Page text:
known causes has been proved, for, till then, the necessity of an additional cause can not appear. The maxim which imposes this condition on hypotheses, known in philosophical literature as Occam's razor, is declared by Sir William Hamilton, who calls it the law of Parcimony, to be "the most important maxim in the regulation of philosophical procedure, when it is necessary to resort to an hypothesis." Its soundness is questioned by no one. But Dr. Beale, as we have seen, admits by plain implication, repeatedly, that known causes have not yet been proved inadequate to explain the phenomena of life. His cautious statement is that they are inadequate "in the present state of scientific knowledge." Wherefore, as he must also admit, his assumption of a hyperphysical agent violates flatly the law of Parcimony; it falls under the first stroke of Occam's razor. It is thus doubly illegitimate, on his own showing.
Finally, the hypothesis, if admitted, would not explain the phenomena, since it merely refers them to a power of which confessedly we can know neither the existence nor the laws, assuming to explain that which we do not know now by that which we can never know or so much as represent in thought; and it goes without saying that an hypothesis which explains nothing is good for nothing. In branding it with illegitimacy, science but renews the stigma that common sense had set on it.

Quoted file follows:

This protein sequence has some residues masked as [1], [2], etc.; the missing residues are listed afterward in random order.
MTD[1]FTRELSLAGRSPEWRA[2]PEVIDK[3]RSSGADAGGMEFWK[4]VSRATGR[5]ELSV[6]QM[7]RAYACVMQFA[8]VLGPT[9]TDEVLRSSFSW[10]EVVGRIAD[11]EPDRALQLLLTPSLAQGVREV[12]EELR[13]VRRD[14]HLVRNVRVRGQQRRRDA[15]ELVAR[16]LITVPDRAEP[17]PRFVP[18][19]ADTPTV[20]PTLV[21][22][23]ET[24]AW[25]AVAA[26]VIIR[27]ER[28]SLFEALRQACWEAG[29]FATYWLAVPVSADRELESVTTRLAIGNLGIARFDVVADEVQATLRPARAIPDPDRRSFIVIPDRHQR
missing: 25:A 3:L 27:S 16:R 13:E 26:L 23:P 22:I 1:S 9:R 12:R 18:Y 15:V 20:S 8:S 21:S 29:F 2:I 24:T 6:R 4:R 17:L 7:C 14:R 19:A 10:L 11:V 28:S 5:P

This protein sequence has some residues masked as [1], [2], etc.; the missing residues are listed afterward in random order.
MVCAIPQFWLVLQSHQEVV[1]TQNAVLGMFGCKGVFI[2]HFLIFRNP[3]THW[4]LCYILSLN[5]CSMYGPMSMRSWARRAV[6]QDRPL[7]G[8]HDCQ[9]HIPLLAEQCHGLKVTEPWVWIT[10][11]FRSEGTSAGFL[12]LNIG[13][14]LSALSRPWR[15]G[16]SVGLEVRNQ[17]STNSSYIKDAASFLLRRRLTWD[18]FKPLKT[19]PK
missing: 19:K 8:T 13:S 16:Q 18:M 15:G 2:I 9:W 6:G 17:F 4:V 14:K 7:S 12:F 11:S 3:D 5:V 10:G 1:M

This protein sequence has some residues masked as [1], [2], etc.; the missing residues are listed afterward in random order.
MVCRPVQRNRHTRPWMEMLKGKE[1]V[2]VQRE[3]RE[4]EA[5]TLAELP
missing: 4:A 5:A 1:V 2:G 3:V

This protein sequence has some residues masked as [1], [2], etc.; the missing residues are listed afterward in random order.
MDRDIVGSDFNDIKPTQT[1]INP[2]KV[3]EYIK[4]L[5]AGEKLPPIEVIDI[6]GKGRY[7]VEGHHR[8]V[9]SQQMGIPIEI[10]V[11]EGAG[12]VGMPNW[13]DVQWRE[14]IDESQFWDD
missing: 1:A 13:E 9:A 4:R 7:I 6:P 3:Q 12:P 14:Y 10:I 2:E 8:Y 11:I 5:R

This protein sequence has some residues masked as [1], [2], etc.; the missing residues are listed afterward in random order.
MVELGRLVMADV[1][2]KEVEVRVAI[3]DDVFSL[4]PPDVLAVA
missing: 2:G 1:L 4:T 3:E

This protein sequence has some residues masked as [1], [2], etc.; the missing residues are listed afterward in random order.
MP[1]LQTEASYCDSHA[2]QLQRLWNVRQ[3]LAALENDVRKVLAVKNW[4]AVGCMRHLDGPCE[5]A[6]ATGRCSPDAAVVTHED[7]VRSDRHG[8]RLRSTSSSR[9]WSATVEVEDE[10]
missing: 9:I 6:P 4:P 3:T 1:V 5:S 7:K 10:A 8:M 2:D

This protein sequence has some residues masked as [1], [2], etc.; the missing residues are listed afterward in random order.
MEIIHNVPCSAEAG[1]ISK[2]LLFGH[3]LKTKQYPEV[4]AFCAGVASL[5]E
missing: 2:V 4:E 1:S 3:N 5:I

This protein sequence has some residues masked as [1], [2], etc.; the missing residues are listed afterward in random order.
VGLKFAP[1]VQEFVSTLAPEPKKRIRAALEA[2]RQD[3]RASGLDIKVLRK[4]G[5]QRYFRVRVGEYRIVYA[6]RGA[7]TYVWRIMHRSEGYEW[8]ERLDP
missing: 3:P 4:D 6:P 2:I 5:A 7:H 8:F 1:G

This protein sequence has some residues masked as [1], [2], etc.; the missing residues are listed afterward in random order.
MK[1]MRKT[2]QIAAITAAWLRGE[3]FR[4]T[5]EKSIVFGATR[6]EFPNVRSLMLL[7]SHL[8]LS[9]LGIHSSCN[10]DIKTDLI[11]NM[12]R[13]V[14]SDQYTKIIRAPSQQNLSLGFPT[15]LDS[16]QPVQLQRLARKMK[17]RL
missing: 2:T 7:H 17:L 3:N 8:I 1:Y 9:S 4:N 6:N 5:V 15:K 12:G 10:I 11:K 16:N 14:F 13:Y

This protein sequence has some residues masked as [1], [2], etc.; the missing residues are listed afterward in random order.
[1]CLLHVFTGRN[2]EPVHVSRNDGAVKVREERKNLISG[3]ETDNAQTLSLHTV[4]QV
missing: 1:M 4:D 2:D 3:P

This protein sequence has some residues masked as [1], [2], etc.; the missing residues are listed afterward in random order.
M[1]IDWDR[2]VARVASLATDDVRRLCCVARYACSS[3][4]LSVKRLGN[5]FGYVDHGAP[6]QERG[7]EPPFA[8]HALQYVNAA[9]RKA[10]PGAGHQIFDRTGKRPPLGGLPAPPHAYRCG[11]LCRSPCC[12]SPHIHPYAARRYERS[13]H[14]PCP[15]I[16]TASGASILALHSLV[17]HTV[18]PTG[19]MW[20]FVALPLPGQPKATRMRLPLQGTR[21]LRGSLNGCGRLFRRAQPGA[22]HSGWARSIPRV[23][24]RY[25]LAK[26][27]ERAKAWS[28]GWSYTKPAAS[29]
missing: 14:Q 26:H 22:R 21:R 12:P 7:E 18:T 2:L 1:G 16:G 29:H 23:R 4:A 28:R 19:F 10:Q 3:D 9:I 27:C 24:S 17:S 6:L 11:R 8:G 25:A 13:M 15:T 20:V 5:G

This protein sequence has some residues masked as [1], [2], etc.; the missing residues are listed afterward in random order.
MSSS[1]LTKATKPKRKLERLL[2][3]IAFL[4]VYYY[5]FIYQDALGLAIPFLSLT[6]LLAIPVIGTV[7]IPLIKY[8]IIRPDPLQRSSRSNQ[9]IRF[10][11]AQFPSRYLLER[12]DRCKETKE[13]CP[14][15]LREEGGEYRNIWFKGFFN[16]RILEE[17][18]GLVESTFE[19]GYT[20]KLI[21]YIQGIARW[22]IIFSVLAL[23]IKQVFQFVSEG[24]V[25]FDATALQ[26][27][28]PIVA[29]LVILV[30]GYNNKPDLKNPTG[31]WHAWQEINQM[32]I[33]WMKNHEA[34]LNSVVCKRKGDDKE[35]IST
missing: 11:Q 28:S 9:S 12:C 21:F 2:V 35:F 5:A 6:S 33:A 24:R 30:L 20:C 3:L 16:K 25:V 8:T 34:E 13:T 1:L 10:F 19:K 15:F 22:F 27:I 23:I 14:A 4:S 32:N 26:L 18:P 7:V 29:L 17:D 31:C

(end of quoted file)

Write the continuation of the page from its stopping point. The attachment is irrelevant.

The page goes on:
The hypothesis, it follows, has no standing in the court of science, which rules it out at the threshold; and to the court of science, be it remembered, Dr. Beale has appealed. One thing, then, is certain: whatever may be the merits or demerits of the hypothesis which he opposes, the hypothesis which he espouses has no merits at all. It is radically vicious, and wholly inadmissible. So far from being "in accordance with reason," it is in flagrant defiance of it.
It remains to inquire into the remaining hypothesis. If we may credit Dr. Beale, it is as spurious as his own. "If we assume," he tells us, "that phenomena peculiar to life will some day be explained by physics, we certainly act in a manner which is not sanctioned by science—we assume, we prophesy; and prophetic assumptions of every kind are contrary to the spirit of science." That depends on the character of the assumptions. If, like his hypothesis, they are incapable of proof or disproof, besides gratuitously multiplying causes, and explaining nothing after all, they undoubtedly are contrary not only to the spirit but to the letter of science; but, if they fulfill the conditions of a legitimate hypothesis, in lieu of violating them at all points, as his own assumption does, they as undoubtedly are in strict harmony with science. It would be passing strange if they were not. If "prophetic assumptions of every kind" were in truth "contrary to the spirit of science," that "star-eyed" creature would be more contrary than the privilege of her sex allows, for it is by "prophetic assumptions" that she has won her chief triumphs, nearly everything